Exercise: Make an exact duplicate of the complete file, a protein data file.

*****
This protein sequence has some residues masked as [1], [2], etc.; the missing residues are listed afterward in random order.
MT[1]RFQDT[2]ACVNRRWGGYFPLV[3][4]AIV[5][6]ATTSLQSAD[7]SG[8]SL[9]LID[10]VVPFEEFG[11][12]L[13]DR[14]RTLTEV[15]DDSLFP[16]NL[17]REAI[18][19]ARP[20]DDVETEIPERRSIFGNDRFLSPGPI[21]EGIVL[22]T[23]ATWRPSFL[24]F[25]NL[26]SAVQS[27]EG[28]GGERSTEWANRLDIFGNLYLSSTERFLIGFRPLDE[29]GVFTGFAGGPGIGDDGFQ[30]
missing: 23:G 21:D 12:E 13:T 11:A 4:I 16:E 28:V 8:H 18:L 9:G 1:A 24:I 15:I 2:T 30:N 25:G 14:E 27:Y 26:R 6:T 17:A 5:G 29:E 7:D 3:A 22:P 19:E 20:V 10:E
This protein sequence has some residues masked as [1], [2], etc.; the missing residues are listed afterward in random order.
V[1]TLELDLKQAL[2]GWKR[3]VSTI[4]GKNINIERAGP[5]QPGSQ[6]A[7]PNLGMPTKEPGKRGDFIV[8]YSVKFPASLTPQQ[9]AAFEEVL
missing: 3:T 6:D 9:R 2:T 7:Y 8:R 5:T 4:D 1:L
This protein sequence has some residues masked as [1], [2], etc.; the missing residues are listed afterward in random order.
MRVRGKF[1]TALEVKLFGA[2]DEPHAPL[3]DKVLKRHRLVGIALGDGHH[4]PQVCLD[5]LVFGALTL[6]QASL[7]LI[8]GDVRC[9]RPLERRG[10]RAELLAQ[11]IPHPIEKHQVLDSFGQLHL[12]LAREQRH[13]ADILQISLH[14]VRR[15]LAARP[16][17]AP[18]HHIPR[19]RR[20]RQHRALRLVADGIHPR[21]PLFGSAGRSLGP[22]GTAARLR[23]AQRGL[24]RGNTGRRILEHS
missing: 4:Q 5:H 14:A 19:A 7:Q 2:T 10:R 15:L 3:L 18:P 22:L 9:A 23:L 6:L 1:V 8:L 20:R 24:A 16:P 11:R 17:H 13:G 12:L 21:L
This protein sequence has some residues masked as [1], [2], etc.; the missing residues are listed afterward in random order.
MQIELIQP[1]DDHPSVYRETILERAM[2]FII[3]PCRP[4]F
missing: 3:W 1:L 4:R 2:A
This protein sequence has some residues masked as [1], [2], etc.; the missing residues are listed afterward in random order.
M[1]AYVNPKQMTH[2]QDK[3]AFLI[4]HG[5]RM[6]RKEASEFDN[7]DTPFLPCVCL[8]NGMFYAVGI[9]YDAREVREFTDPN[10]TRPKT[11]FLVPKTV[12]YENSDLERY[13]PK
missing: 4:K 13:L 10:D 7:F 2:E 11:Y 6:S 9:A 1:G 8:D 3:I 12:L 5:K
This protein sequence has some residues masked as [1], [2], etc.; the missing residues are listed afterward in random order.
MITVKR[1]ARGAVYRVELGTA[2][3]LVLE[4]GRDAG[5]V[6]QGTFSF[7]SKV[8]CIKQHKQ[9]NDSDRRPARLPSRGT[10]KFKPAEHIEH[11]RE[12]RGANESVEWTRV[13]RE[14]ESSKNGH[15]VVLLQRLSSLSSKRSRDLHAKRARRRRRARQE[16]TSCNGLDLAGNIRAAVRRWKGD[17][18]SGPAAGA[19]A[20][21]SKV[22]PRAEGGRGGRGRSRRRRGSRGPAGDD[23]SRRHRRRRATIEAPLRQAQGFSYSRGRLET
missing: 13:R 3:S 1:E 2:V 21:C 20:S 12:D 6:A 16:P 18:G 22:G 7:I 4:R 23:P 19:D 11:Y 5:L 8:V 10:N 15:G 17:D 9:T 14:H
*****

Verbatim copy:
This protein sequence has some residues masked as [1], [2], etc.; the missing residues are listed afterward in random order.
MT[1]RFQDT[2]ACVNRRWGGYFPLV[3][4]AIV[5][6]ATTSLQSAD[7]SG[8]SL[9]LID[10]VVPFEEFG[11][12]L[13]DR[14]RTLTEV[15]DDSLFP[16]NL[17]REAI[18][19]ARP[20]DDVETEIPERRSIFGNDRFLSPGPI[21]EGIVL[22]T[23]ATWRPSFL[24]F[25]NL[26]SAVQS[27]EG[28]GGERSTEWANRLDIFGNLYLSSTERFLIGFRPLDE[29]GVFTGFAGGPGIGDDGFQ[30]
missing: 23:G 21:D 12:E 13:T 11:A 4:I 16:E 28:V 8:H 18:L 9:G 1:A 24:I 15:I 2:T 30:N 25:G 14:E 27:Y 26:R 6:T 17:A 5:G 29:E 7:D 3:A 22:P 19:E 20:V 10:E
This protein sequence has some residues masked as [1], [2], etc.; the missing residues are listed afterward in random order.
V[1]TLELDLKQAL[2]GWKR[3]VSTI[4]GKNINIERAGP[5]QPGSQ[6]A[7]PNLGMPTKEPGKRGDFIV[8]YSVKFPASLTPQQ[9]AAFEEVL
missing: 3:T 6:D 9:R 2:T 7:Y 8:R 5:T 4:D 1:L
This protein sequence has some residues masked as [1], [2], etc.; the missing residues are listed afterward in random order.
MRVRGKF[1]TALEVKLFGA[2]DEPHAPL[3]DKVLKRHRLVGIALGDGHH[4]PQVCLD[5]LVFGALTL[6]QASL[7]LI[8]GDVRC[9]RPLERRG[10]RAELLAQ[11]IPHPIEKHQVLDSFGQLHL[12]LAREQRH[13]ADILQISLH[14]VRR[15]LAARP[16][17]AP[18]HHIPR[19]RR[20]RQHRALRLVADGIHPR[21]PLFGSAGRSLGP[22]GTAARLR[23]AQRGL[24]RGNTGRRILEHS
missing: 4:Q 5:H 14:A 19:A 7:Q 2:T 10:R 15:L 3:L 18:P 22:L 9:A 23:L 6:L 1:V 8:L 20:R 24:A 16:P 11:R 17:H 13:G 12:L 21:L
This protein sequence has some residues masked as [1], [2], etc.; the missing residues are listed afterward in random order.
MQIELIQP[1]DDHPSVYRETILERAM[2]FII[3]PCRP[4]F
missing: 3:W 1:L 4:R 2:A
This protein sequence has some residues masked as [1], [2], etc.; the missing residues are listed afterward in random order.
M[1]AYVNPKQMTH[2]QDK[3]AFLI[4]HG[5]RM[6]RKEASEFDN[7]DTPFLPCVCL[8]NGMFYAVGI[9]YDAREVREFTDPN[10]TRPKT[11]FLVPKTV[12]YENSDLERY[13]PK
missing: 4:K 13:L 10:D 7:F 2:E 11:Y 6:S 9:A 1:G 8:D 3:I 12:L 5:K
This protein sequence has some residues masked as [1], [2], etc.; the missing residues are listed afterward in random order.
MITVKR[1]ARGAVYRVELGTA[2][3]LVLE[4]GRDAG[5]V[6]QGTFSF[7]SKV[8]CIKQHKQ[9]NDSDRRPARLPSRGT[10]KFKPAEHIEH[11]RE[12]RGANESVEWTRV[13]RE[14]ESSKNGH[15]VVLLQRLSSLSSKRSRDLHAKRARRRRRARQE[16]TSCNGLDLAGNIRAAVRRWKGD[17][18]SGPAAGA[19]A[20][21]SKV[22]PRAEGGRGGRGRSRRRRGSRGPAGDD[23]SRRHRRRRATIEAPLRQAQGFSYSRGRLET
missing: 13:R 3:S 1:E 2:V 21:C 20:S 12:D 6:A 16:P 18:G 22:G 7:I 4:R 23:P 19:D 11:Y 5:L 8:V 10:N 15:G 17:D 9:T 14:H